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Shellfish-Borne Viral Outbreaks: A Systematic Review

Overview of attention for article published in Food and Environmental Virology, November 2012
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About this Attention Score

  • Among the highest-scoring outputs from this source (#25 of 154)
  • Good Attention Score compared to outputs of the same age (73rd percentile)

Mentioned by

twitter
1 tweeter
wikipedia
1 Wikipedia page
video
1 video uploader

Citations

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77 Dimensions

Readers on

mendeley
69 Mendeley
Title
Shellfish-Borne Viral Outbreaks: A Systematic Review
Published in
Food and Environmental Virology, November 2012
DOI 10.1007/s12560-012-9097-6
Pubmed ID
Authors

M. Bellou, P. Kokkinos, A. Vantarakis

Abstract

Investigations of disease outbreaks linked to shellfish consumption have been reported in the scientific literature; however, only few countries systematically collate and report such data through a disease surveillance system. We conducted a systematic review to investigate shellfish-borne viral outbreaks and to explore their distribution in different countries, and to determine if different types of shellfish and viruses are implicated. Six databases (Medline, Embase, Scopus, PubMed, Eurosurveillance Journal and Spingerlink electronic Journal) and a global electronic reporting system (ProMED) were searched from 1980 to July 2012. About 359 shellfish-borne viral outbreaks, alongside with nine ProMED reports, involving shellfish consumption, were identified. The majority of the reported outbreaks were located in East Asia, followed by Europe, America, Oceania, Australia and Africa. More than half of the outbreaks (63.6 %) were reported from Japan. The most common viral pathogens involved were norovirus (83.7 %) and hepatitis A virus (12.8 %). The most frequent type of consumed shellfish which was involved in outbreaks was oysters (58.4 %). Outbreaks following shellfish consumption were often attributed to water contamination by sewage and/or undercooking. Differences in reporting of outbreaks were seen between the scientific literature and ProMED. Consumption of contaminated shellfish represents a risk to public health in both developed and developing countries, but impact will be disproportionate and likely to compound existing health disparities.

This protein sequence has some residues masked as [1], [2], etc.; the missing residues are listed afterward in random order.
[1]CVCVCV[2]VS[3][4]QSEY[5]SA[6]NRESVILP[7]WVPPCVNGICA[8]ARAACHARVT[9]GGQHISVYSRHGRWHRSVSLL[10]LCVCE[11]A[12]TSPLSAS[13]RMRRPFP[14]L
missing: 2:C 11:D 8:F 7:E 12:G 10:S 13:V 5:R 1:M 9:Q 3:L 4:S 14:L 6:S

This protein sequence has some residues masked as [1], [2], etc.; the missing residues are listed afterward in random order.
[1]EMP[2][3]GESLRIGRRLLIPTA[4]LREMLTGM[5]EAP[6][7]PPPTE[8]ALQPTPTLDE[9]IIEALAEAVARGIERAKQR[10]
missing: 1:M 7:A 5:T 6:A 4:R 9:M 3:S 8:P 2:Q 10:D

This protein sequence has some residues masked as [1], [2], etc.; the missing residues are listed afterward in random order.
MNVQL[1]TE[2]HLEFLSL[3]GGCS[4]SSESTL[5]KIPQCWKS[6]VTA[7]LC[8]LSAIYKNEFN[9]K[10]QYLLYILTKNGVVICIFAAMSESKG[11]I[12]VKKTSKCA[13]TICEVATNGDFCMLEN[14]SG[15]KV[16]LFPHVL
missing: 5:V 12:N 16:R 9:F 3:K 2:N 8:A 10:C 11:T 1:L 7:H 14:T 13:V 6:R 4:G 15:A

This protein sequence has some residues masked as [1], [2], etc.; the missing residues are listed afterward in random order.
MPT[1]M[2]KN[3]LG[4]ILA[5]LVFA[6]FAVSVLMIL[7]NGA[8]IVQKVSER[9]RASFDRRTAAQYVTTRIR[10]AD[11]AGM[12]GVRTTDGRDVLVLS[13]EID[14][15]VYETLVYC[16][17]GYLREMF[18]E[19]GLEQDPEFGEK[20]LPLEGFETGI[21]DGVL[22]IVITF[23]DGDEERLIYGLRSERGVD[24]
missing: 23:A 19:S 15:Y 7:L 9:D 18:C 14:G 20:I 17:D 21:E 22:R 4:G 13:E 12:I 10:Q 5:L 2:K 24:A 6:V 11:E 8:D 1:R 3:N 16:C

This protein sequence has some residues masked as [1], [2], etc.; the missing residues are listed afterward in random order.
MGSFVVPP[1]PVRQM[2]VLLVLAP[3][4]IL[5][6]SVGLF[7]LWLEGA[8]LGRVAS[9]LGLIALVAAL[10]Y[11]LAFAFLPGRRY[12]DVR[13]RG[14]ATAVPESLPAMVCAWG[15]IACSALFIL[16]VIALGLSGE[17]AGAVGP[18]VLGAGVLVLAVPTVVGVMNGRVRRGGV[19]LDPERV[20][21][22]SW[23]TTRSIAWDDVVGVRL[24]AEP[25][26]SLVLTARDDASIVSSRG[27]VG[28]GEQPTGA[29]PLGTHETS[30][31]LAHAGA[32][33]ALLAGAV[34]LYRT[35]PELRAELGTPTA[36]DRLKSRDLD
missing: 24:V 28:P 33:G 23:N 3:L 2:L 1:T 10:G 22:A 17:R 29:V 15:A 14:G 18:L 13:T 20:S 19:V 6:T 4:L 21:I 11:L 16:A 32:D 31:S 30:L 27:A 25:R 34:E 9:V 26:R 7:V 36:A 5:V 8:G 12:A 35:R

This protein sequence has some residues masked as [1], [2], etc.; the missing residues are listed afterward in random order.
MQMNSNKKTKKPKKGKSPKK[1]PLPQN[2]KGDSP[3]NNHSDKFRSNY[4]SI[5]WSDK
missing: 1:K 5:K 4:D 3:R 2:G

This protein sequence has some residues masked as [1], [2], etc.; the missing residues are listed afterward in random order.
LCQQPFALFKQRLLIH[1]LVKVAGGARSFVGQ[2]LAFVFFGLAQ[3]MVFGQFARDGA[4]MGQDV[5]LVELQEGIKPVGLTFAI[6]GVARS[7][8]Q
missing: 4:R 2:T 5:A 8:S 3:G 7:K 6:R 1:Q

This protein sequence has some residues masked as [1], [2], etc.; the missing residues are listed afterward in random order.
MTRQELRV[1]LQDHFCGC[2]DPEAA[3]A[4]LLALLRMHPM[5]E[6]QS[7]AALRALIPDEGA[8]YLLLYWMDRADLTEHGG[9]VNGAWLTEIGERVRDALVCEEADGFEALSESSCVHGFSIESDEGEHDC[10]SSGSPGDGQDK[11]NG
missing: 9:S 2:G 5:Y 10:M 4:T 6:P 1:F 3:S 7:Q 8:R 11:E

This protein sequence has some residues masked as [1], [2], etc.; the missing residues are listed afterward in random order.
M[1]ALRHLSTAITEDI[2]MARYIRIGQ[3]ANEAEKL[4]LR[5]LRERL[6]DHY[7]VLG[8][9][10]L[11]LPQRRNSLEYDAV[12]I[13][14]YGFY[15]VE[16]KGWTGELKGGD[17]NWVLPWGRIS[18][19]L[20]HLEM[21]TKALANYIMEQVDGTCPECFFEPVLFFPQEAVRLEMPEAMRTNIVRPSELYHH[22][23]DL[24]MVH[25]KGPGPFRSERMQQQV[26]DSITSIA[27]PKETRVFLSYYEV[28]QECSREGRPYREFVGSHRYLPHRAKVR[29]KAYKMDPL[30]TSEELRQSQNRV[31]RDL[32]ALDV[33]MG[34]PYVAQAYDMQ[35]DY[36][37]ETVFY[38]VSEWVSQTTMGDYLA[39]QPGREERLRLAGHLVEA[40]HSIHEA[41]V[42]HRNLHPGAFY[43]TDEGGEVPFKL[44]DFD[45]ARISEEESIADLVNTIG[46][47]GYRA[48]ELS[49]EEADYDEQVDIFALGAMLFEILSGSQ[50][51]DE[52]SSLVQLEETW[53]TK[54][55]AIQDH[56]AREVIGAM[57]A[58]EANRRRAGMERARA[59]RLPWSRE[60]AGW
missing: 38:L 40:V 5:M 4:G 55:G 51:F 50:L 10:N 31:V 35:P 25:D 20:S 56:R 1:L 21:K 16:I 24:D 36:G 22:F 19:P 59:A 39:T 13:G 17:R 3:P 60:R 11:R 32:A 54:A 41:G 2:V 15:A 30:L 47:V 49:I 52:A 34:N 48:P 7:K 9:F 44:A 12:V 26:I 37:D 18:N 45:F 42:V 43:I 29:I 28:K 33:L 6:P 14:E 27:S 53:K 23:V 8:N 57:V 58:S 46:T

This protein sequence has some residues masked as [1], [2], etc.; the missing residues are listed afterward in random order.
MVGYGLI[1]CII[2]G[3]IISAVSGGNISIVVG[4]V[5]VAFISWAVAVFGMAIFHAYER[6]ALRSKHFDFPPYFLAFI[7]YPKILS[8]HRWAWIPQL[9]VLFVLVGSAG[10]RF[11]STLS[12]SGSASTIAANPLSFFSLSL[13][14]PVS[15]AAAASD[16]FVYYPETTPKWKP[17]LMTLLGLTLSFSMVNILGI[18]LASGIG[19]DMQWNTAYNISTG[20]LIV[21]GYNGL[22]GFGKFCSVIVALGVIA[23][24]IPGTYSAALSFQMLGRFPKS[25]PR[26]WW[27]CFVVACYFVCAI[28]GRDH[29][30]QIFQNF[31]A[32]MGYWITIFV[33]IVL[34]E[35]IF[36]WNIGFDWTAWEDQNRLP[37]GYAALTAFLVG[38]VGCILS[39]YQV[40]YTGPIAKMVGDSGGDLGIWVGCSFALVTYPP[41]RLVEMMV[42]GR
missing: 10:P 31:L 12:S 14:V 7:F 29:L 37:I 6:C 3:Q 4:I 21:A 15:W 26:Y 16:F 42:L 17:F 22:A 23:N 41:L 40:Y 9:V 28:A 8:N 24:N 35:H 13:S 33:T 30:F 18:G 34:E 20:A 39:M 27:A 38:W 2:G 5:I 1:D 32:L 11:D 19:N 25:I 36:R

Twitter Demographics

The data shown below were collected from the profile of 1 tweeter who shared this research output. Click here to find out more about how the information was compiled.

Mendeley readers

The data shown below were compiled from readership statistics for 69 Mendeley readers of this research output. Click here to see the associated Mendeley record.

Geographical breakdown

Country Count As %
Unknown 69 100%

Demographic breakdown

Readers by professional status Count As %
Student > Master 16 23%
Student > Ph. D. Student 10 14%
Unspecified 9 13%
Researcher 9 13%
Student > Bachelor 6 9%
Other 19 28%
Readers by discipline Count As %
Agricultural and Biological Sciences 19 28%
Unspecified 15 22%
Medicine and Dentistry 7 10%
Biochemistry, Genetics and Molecular Biology 6 9%
Environmental Science 6 9%
Other 16 23%

Attention Score in Context

This research output has an Altmetric Attention Score of 4. This is our high-level measure of the quality and quantity of online attention that it has received. This Attention Score, as well as the ranking and number of research outputs shown below, was calculated when the research output was last mentioned on 25 May 2018.
All research outputs
#3,491,105
of 12,985,916 outputs
Outputs from Food and Environmental Virology
#25
of 154 outputs
Outputs of similar age
#41,649
of 161,958 outputs
Outputs of similar age from Food and Environmental Virology
#1
of 3 outputs
Altmetric has tracked 12,985,916 research outputs across all sources so far. This one has received more attention than most of these and is in the 72nd percentile.
So far Altmetric has tracked 154 research outputs from this source. They receive a mean Attention Score of 2.7. This one has done well, scoring higher than 83% of its peers.
Older research outputs will score higher simply because they've had more time to accumulate mentions. To account for age we can compare this Altmetric Attention Score to the 161,958 tracked outputs that were published within six weeks on either side of this one in any source. This one has gotten more attention than average, scoring higher than 73% of its contemporaries.
We're also able to compare this research output to 3 others from the same source and published within six weeks on either side of this one. This one has scored higher than all of them